The Killing Storm Review
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While everyone else in the Houston area is busy stocking up on supplies and preparing for Hurricane Juanita, Texas Ranger Sarah Armstrong has more important things to worry about. Four-year-old Joey Warner has gone missing—and although his struggling single mother’s oddly insincere pleas for help (and—better yet—money) don’t help her case, she swears that she’s innocent. Convinced that Joey’s mother knows more than she’s letting on, Sarah tries to help the FBI solve the case and bring the boy home before the storm hits.

Meanwhile, on ranches around Houston, a killer is slaughtering prize longhorns, leaving strange symbols drawn on their hides. The clues lead Sarah to a creepy college professor—who, like Joey Warner’s mom, seems to know more than he’s telling her.

Worried about Joey Warner, Sarah focuses her attention on his case—but she soon realizes that the one case could provide clues to the other.

In her third Sarah Armstrong mystery, author Kathryn Casey tells a twisted tale of kidnappings and bovine butchery, all set against the thrilling backdrop of a looming hurricane. More than just another mystery, it’s a race against both time and Mother Nature. While the rest of Houston is either preparing for the worst or fleeing to safety, Sarah finds herself venturing into the storm in the hopes of saving a frightened little boy. That heightened sense of urgency will keep you reading, wondering whether Sarah will find Joey in time—and if they’ll make it out of the storm alive.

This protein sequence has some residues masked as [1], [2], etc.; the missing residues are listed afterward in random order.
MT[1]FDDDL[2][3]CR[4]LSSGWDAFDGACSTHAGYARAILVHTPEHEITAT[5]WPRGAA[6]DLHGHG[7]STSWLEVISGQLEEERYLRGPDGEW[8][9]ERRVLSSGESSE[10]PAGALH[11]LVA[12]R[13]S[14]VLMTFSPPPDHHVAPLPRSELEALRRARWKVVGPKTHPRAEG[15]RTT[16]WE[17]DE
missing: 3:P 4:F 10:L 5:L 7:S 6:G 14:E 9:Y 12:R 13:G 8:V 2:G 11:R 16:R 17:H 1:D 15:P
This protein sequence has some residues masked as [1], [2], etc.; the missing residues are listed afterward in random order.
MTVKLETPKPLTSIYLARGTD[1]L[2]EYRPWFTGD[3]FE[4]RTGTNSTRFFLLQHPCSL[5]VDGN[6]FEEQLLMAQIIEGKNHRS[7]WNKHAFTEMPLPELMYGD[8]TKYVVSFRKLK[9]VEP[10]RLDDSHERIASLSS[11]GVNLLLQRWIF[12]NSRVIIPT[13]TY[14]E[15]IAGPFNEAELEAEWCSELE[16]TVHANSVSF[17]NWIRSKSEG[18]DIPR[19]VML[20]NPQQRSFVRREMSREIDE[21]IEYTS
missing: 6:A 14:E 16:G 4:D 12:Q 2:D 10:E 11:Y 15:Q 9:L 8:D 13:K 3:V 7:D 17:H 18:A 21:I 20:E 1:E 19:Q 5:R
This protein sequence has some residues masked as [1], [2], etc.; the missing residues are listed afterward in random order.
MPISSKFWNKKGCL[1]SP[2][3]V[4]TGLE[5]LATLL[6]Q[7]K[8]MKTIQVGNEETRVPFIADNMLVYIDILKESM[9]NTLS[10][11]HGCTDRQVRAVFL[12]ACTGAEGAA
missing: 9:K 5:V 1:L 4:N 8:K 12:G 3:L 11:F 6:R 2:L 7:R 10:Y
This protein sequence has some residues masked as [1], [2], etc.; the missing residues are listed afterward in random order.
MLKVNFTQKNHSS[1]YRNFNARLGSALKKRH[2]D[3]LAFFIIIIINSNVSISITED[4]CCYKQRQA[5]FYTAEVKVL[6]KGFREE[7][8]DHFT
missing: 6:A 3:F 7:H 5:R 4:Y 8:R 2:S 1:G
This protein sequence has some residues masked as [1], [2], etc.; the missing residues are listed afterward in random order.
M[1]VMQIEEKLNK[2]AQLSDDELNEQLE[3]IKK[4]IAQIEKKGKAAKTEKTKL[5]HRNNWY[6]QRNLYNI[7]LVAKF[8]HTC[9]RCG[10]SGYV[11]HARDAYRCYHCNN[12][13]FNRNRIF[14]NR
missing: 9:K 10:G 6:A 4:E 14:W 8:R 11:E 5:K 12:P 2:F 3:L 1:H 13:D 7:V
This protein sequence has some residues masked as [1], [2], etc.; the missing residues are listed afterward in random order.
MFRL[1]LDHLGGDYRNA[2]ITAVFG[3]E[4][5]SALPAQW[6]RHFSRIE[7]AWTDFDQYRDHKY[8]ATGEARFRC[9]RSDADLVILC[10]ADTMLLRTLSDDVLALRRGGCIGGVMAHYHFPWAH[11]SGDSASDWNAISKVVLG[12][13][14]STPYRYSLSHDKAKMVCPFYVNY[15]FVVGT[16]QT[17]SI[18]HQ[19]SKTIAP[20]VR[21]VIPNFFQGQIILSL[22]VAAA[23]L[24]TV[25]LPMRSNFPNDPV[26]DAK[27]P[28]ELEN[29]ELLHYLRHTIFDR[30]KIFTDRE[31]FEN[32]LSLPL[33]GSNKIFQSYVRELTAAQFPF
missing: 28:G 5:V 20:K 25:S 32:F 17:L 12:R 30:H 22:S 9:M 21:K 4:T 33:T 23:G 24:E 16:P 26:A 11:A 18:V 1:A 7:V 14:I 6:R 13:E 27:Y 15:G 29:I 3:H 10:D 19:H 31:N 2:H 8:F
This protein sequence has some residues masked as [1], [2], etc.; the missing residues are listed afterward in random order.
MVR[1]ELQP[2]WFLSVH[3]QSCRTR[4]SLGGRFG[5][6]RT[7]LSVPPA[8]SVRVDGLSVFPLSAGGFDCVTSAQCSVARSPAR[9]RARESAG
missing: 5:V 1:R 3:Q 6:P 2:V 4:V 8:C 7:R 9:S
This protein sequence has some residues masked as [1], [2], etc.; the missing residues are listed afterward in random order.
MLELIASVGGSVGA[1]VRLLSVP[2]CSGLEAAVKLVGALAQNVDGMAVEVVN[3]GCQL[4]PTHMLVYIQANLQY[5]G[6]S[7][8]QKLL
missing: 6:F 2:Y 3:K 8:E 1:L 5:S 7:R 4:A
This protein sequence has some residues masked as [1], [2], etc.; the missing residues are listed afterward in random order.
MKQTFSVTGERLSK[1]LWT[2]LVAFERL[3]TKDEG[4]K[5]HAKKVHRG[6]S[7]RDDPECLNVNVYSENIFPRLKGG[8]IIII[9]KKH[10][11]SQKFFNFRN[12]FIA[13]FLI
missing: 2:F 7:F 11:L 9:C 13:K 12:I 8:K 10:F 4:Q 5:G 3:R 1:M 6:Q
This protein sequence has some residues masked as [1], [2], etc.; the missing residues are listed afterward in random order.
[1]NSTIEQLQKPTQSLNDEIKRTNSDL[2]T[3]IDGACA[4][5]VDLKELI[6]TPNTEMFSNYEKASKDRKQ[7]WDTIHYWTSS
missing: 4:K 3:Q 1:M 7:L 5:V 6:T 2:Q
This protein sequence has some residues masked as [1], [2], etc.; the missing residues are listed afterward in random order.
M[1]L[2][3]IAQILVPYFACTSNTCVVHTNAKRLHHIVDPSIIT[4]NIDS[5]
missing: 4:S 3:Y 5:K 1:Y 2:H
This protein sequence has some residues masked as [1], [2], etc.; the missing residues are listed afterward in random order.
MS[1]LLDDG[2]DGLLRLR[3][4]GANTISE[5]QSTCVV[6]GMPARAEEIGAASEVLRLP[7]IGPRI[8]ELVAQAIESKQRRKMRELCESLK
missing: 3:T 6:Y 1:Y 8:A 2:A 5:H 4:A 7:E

As suspenseful as it is, though, the story feels nearly as emotionally distant as Joey Warner’s neglectful mom. Perhaps it’s partly because I haven’t read the previous books in the series, but I was disappointed to find that I didn’t really care about the characters. Sarah is tough, hard-working, and devoted to her job—and that’s admirable—yet she often seems too cold and businesslike. Even when she loses a close friend, she struggles more with her feelings of guilt for her role in his death than with her feelings of sadness. And although her young daughter is also grieving, Sarah barely even takes the time to comfort her. Though it’s understandable that she has a job to do, she barely gives her daughter’s grief (or her own) a second thought.

The mystery, too, is rather problematic—and even after comes together in the end, some of the pieces of the puzzle still don’t make a whole lot of sense.

So although the added suspense of the approaching hurricane makes The Killing Storm a gripping read, the cool and methodical main character and the killer’s peculiar crimes will leave readers feeling less than satisfied when they finish the final page.

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